Garcia-Stevenson House
408 Delgado and 522 Acequia Madre (private residence)
On April 3, 1848, Antonio Maria Archuleta received $200 from Rafael Garcia for this property, which already included a house of six rooms with a portal, an enclosed placita, and a corral. It was a rather substantial farmhouse in this rural area east and south of the Plaza on land irrigated from the Acequia Madre, which still borders it on the north. Some of these rooms may remain in the present structure.

In 1850 Rafael Carda was forty-four years old and a farmer. He and his wife Josepha had ten children. The building was enlarged with the addition of rooms and was eventually divided among Garcia family members, as was often the custom. The historic core of the house, which is essentially two linear files of rooms placed side by side, took this shape while it was in the Garcia family.

Descendants of Rafael Garcia owned the house until 1920. In that year the eastern portion was sold to Kate Chapman who bought the western portion a year later. The wife of artist Kenneth Chapman, Kate Chapman was a pioneer in the restoration of old adobe buildings. She did much of her work in partnership with Margretta Dietrich's sister, Dorothy Stewart. Perhaps best known are her prize-winning restorations of the Juan José Prada House and the Borrego House, both done for Dietrich.

In 1930 the entire Garcia property was sold to Philip Stevenson, a socially conscious novelist and playwright who was an active participant in Santa Fe's art colony. His "Sure Fire: Episodes in the Life of Billy the Kid," written for the 1931 Fiesta, was long remembered. Like many others in the 1930s, Stevenson was attracted to Communism as a solution to the devastating economic problems of that era. After leaving Santa Fe about 1939, he wrote screenplays in Hollywood and continued to write plays and novels, including a trilogy of novels published under the pseudonym, Lars Lawrence. He died in 1965 while touring the Soviet Union.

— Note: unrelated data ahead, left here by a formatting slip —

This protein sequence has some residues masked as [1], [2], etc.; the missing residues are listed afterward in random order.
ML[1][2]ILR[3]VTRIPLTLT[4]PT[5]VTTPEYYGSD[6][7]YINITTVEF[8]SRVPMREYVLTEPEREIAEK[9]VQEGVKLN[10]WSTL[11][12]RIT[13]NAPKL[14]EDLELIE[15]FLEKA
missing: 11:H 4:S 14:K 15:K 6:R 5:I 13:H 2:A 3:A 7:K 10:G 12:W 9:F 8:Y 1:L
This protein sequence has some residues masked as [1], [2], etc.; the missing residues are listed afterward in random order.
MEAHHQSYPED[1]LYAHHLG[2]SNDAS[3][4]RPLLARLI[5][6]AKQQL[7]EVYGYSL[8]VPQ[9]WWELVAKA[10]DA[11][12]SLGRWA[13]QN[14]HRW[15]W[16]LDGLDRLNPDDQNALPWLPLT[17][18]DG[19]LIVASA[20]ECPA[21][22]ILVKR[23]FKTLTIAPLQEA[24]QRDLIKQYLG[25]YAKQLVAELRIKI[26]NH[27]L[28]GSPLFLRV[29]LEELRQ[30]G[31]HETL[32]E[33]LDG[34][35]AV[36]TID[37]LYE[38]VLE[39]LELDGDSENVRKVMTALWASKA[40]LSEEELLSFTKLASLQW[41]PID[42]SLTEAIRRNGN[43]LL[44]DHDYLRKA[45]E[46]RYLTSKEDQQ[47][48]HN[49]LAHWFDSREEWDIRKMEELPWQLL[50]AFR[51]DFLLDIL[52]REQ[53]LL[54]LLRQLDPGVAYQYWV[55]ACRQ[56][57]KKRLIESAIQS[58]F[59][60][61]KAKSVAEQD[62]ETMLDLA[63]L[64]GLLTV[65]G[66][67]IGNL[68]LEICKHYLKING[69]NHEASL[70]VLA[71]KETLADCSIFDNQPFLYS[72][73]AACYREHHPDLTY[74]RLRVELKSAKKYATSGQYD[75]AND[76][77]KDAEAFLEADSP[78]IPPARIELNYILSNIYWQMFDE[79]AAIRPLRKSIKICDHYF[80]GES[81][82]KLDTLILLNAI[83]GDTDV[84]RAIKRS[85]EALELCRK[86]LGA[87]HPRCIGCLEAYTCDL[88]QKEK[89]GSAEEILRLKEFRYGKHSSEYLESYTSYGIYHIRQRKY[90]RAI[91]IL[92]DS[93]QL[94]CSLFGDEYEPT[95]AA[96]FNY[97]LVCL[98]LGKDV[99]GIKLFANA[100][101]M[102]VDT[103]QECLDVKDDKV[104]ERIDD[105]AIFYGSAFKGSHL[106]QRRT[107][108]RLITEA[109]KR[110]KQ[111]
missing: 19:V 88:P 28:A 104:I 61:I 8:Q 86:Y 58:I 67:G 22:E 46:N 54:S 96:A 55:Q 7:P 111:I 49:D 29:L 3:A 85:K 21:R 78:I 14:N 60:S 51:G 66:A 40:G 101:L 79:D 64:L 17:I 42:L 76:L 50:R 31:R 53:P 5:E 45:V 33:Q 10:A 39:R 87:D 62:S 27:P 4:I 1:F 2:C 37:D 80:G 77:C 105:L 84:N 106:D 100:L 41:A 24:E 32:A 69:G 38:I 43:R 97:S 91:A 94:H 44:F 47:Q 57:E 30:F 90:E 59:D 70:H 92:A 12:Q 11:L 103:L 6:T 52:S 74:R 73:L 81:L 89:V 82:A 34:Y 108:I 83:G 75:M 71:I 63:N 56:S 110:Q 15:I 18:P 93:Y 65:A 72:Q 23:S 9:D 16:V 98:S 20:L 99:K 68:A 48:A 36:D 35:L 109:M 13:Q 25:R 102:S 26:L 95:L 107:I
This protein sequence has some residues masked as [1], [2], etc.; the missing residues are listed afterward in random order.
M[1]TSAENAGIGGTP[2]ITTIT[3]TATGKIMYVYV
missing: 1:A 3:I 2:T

Stevenson's former wife retained ownership of the house and lived in part of it until 1952 when she sold it to Thomas Brown. Brown divided the property and sold the two parts separately. In 1954 the eastern half was bought by Faith and John Gaw Meem and remodeled for Marian ne Gebhardt. Gebhardt made it her home and established the well-known Children's Patio Day School in an L-shaped addition created along the Acequia Madre and Delgado Street by connecting an adobe outbuilding to the house. The pegs where the children hung their coats are still to be seen.

Over the years there have been several additions to the house and changes in the use of interior space. Nevertheless, the basic structure of the building and its essential elements remain.

The Garcia-Stevenson House represents the evolution of a Spanish Pueblo style home, some parts of which may date from before 1848. The linear floor plan and such features as thick adobe walls, vigas, varying floor levels and ceiling heights, as well as various other details and irregularities, reveal the essential elements of the earliest style of domestic dwelling built by Europeans in Santa Fe.